Sunday, January 29, 2017

Little Blue Penguins

The Little Penguin is the smallest and perhaps the cutest species of penguin in the world.  It grows to an average of 33 cm (13 in) in height and 43 cm (17 in) in length, though specific measurements vary by subspecies.  It is found on the coastlines of southern Australia and New Zealand, with possible records from Chile. In Australia, they are often called fairy penguins because of their small size. In New Zealand, they are more commonly known as little blue penguins or blue penguins owing to their slate-blue plumage. They are also known by their Māori name: kororā.

South of PerthWestern Australia, visitors to Penguin Island are able to view penguins in a natural environment. Less than one hour from the centre of the city, it is possible to see little penguins in all months, including visiting sensitive areas where they remain on land for extended periods for the purposes of moulting.
At Phillip Island, Victoria, a viewing area has been established at the Phillip Island Nature Park to allow visitors to view the nightly "penguin parade". Lights and concrete stands have been erected to allow visitors to see but not photograph or film the birds (this is because it can blind or scare them) interacting in their colony.
In Otago, New Zealand town of Oamaru, where visitors may view the birds returning to their colony at dusk.  In Oamaru it is not uncommon for penguins to nest within the cellars and foundations of local shorefront properties, especially in the old historic precinct of the town. More recently, little penguin viewing facilities have been established at Pilots BeachOtago Peninsula and Dunedin in New Zealand. Here visitors are guided by volunteer wardens to watch penguins returning to their burrows at dusk.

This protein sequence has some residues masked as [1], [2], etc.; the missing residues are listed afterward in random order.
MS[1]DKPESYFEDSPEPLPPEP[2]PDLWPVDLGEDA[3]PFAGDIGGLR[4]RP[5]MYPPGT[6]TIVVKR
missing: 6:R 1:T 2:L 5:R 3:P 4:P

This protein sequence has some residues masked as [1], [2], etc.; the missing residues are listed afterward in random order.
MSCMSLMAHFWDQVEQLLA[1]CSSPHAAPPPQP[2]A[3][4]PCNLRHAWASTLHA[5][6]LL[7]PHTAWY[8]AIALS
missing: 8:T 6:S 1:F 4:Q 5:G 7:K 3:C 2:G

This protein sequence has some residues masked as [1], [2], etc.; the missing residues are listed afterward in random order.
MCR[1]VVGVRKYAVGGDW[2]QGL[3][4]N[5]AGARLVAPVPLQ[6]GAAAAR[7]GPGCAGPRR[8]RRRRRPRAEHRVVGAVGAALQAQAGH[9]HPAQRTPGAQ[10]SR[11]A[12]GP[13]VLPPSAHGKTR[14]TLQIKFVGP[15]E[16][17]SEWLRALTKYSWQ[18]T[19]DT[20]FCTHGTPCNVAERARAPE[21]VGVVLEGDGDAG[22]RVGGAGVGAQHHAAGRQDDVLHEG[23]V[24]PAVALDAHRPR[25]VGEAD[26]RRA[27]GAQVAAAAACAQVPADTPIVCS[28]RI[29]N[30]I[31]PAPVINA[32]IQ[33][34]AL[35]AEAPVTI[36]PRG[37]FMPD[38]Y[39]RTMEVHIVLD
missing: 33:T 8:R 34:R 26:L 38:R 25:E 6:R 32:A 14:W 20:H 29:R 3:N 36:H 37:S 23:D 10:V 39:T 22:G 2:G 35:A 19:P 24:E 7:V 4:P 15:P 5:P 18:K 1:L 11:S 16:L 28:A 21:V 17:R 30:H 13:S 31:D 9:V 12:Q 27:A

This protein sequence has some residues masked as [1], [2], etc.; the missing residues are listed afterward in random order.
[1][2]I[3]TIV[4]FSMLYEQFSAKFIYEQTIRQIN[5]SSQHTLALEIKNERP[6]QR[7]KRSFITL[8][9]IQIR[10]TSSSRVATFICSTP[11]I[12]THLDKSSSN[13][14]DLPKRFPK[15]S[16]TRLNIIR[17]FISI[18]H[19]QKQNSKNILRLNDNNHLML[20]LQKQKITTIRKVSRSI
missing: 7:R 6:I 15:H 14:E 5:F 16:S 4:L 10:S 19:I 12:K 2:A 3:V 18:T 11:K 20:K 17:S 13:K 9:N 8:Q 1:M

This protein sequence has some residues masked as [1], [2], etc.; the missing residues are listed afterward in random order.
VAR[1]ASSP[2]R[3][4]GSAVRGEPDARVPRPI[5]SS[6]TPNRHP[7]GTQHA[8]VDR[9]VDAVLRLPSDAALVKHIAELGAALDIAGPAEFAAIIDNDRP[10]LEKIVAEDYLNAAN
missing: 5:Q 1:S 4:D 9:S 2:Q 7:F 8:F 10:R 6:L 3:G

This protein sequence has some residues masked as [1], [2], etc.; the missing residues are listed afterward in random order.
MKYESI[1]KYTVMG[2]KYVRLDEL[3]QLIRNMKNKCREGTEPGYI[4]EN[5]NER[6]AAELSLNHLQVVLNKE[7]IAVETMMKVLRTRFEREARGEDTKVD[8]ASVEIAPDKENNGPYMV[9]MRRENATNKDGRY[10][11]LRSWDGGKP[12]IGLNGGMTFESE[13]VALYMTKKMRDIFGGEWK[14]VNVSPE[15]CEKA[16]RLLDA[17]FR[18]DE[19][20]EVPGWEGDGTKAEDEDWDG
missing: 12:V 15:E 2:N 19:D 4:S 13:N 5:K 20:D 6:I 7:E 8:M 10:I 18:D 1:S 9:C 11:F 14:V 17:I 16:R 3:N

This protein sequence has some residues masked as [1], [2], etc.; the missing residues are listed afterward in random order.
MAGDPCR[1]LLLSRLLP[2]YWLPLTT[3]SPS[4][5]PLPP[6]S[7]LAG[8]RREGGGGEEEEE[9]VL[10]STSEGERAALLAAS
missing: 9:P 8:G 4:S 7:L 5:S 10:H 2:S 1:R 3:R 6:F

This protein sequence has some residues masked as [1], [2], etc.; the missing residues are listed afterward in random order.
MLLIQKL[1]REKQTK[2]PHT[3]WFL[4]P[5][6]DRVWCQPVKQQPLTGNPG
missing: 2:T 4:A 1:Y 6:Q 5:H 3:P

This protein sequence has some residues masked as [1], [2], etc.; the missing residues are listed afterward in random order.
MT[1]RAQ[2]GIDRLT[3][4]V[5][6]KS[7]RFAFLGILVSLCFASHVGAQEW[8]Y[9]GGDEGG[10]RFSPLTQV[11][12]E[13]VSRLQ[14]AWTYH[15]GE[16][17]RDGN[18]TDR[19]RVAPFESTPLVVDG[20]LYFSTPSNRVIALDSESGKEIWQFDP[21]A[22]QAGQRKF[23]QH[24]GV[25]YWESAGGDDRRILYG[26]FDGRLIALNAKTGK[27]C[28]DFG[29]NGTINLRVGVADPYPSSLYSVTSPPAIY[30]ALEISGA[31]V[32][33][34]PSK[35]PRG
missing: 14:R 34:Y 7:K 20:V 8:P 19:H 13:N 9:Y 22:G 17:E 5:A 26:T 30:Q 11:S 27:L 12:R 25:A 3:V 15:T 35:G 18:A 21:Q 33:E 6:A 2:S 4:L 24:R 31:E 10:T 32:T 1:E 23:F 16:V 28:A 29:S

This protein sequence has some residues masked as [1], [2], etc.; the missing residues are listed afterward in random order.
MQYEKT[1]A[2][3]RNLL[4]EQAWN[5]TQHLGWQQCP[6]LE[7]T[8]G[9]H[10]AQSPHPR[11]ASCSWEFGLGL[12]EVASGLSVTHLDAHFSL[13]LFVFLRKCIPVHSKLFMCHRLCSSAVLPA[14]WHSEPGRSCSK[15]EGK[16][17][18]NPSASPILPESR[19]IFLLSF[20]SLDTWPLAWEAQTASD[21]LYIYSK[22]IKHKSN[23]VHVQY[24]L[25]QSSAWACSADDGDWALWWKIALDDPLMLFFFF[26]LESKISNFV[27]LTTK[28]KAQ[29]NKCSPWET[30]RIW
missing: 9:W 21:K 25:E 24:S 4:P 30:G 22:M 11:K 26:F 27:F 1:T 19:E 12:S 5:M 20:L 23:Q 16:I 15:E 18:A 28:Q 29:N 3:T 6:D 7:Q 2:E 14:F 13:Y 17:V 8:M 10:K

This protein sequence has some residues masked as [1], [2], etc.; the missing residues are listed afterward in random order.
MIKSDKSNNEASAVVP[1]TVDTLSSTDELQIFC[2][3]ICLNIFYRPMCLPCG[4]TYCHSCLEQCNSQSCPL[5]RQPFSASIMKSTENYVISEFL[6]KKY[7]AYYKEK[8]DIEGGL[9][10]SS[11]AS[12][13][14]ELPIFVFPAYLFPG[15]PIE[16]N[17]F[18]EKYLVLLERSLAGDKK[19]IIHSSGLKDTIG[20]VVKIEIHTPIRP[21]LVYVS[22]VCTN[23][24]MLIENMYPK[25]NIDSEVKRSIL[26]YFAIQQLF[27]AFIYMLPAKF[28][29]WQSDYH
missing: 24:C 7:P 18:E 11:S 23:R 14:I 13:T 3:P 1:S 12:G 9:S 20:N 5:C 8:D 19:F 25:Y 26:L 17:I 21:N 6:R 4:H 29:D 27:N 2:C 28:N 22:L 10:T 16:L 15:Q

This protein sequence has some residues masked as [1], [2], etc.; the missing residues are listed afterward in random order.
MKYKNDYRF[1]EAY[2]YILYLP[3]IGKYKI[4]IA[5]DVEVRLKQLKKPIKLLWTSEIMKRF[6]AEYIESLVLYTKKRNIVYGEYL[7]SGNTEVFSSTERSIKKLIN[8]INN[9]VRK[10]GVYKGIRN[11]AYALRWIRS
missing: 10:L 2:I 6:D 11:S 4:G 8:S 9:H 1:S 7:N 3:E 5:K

Visitors to Kangaroo IslandSouth Australia, have nightly opportunities to observe penguins at the Kangaroo Island Marine Centre in Kingscote and at the Penneshaw Penguin Centre.  Granite Island at Victor HarborSouth Australia continues to offer guided tours at dusk, despite its colony dropping from thousands in the 1990s to dozens in 2014.  There is also a Penguin Centre located on the island where the penguins can be viewed in captivity.
In BichenoTasmania, evening penguin viewing tours are offered by a local tour operator at a rookery on private land.
                                          Feeding time for the little blues at the Melbourne Zoo


  1. I like penguins. I'd end up going there feeding them and wasting my life away watching them and laughing.

  2. Trivia fact; they often play dead, but in reality they are just pining for the fiords. Beautiful plumage.